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Household savings slide to decadal lows

Robust credit growth to retail borrowers has resulted in a 57% year-on-year increase in household bank borrowings, while deposits witnessed 32% rise. (iStockphoto)
Robust credit growth to retail borrowers has resulted in a 57% year-on-year increase in household bank borrowings, while deposits witnessed 32% rise. (iStockphoto)

Summary

In 2022-23, the net financial assets of Indian households stood at 5.1% of GDP, the lowest in at least 23 years. The previous low was in FY15, at 7.1%, according to a September 2022 Motilal Oswal report.

Mumbai: Indian household savings reached decadal lows with surging inflation forcing people to dip into their savings and avail loans for their spending requirements.

Net financial assets of households have been declining consistently from 11.5% of gross domestic product (GDP) in FY21, to 7.2% the following year, and plummeting to 5.1% during FY23, according to data released by Reserve Bank of India (RBI).

Net financial assets are calculated by subtracting financial liabilities from overall financial assets. Household liabilities include loans from banks, and non-banking financial companies (NBFCs), among others, while assets include bank deposits, investments in financial institutions, life insurance, provident fund, currency, and other investments.

In 2022-23, the net financial assets of Indian households stood at 5.1% of GDP, the lowest in at least 23 years. The previous low was in FY15, at 7.1%, according to a September 2022 Motilal Oswal report. The pandemic year of FY21 witnessed a surge in household savings in India, reaching a peak of 11.5%, as the covid-led lockdowns restricted spending—a trend not limited to India alone.

“There has been a surge in household liabilities as banks and NBFCs pushed retail credit to consumers," said Madan Sabnavis, chief economist, Bank of Baroda.

In 2022-23, net financial assets declined to 13.8 trillion, compared to 17 trillion in 2021-22. During the same period, gross financial assets of households grew 14% from a year ago to reach 29.6 trillion. However, the financial liabilities witnessed a substantial 76% growth during the period, outpacing the growth in assets. The trend resulted in a decrease in net financial savings as a percentage of GDP.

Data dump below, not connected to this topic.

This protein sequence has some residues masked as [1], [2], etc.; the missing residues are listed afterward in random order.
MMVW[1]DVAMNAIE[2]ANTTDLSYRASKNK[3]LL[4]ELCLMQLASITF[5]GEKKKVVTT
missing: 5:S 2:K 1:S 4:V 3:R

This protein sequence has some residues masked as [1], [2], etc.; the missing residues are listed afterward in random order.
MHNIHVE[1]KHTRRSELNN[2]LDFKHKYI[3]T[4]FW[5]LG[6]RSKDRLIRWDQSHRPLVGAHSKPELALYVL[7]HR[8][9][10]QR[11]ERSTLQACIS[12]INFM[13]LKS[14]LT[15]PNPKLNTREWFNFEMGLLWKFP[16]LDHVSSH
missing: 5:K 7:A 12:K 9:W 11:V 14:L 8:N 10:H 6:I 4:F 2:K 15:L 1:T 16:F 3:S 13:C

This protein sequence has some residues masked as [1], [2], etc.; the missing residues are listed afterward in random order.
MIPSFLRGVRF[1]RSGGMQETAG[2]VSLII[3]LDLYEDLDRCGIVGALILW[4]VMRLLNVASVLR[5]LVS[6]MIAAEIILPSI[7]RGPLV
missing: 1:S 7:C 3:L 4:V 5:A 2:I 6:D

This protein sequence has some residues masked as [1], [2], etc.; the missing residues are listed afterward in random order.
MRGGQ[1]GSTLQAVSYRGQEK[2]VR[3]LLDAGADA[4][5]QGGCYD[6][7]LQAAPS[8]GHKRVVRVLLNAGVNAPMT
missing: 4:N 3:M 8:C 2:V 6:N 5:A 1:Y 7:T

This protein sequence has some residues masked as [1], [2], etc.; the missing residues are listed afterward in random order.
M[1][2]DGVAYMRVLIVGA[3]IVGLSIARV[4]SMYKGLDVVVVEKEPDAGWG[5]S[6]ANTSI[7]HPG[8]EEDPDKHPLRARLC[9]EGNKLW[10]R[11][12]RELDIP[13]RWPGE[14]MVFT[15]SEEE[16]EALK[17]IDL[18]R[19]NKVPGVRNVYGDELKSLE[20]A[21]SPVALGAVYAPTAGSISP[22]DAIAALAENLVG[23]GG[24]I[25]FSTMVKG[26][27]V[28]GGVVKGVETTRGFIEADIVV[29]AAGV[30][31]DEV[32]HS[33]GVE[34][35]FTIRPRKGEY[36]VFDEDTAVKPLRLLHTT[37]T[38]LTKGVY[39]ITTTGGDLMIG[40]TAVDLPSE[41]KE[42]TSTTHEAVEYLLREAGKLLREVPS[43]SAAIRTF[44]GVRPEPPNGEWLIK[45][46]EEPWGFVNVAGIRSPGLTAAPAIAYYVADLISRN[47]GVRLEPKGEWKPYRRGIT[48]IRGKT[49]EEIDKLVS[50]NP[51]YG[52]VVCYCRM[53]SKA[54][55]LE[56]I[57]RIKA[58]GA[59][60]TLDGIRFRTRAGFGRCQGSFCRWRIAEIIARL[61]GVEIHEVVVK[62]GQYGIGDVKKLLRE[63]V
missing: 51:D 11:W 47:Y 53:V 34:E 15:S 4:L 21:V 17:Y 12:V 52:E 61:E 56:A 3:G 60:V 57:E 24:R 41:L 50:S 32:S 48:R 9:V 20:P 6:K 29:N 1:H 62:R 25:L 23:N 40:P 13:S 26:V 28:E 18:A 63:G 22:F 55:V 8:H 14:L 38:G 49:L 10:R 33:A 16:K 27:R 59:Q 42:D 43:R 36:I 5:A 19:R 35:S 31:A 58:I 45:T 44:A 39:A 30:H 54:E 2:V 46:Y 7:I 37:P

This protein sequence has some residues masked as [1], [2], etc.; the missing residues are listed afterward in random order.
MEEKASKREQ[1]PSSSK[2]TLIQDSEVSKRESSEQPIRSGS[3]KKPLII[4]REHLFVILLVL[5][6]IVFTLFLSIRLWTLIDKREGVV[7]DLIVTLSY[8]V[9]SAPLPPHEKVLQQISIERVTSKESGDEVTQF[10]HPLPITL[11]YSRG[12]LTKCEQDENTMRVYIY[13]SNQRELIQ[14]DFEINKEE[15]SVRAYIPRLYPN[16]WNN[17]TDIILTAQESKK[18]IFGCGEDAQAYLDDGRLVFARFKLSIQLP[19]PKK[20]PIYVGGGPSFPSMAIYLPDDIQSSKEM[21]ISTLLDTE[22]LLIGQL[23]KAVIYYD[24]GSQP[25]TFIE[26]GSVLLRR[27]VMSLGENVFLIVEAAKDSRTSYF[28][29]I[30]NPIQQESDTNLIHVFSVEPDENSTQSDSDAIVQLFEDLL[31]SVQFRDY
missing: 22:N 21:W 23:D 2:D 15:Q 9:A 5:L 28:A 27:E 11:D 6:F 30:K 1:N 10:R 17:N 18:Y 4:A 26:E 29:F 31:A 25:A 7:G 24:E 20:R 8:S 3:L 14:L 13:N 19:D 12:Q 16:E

India’s retail inflation, as measured by the consumer price index (CPI), came in at 6.83% in August, surpassing RBI’s flexible inflation target of 2-6% for two consecutive months. In its August monetary policy, RBI projected CPI inflation to hover at 5.4% for 2023-24. In FY23, retail inflation stood at 6.7%.

Robust credit growth to retail borrowers has resulted in a 57% year-on-year increase in household bank borrowings, while deposits witnessed 32% rise. In FY23, retail loans surged 21%, significantly higher than the 13% growth in FY22.

Banks’ retail loan growth, driven by growing demand for mortgages, has been a key driver for credit expansion in recent years, compensating for the sluggish demand for corporate loans. This trend persists despite RBI raising the repo rates by 250 basis points between May 2022 and February 2023. “I believe a decline in gross financial savings is more worrisome than the net number as it shows that you are saving less and consuming more," said Sabnavis.

Private final consumption, a key consumption indicator, improved in the recent quarter. This metric is defined as spending by resident households and non-profit institutions serving households on the final consumption of goods and services. According to a report by SBI Caps, private final consumption expenditure increased by 6% in Q1 of FY24, up from the 2.8% growth in the previous quarter. Nonetheless, experts said the 6% growth in private final capital expenditure needs to be looked at in perspective, as inflation would have played a role in it.

Past research by RBI showed while household borrowing plays a critical role, excessive leverage beyond sustainable levels may impact the health of India’s financial system adversely causing economic disruptions. In an article in RBI’s October 2022 bulletin, authors said owing to the development objectives, access to affordable credit for the household sector can alleviate liquidity constraint, and enable it to smoothen consumption.

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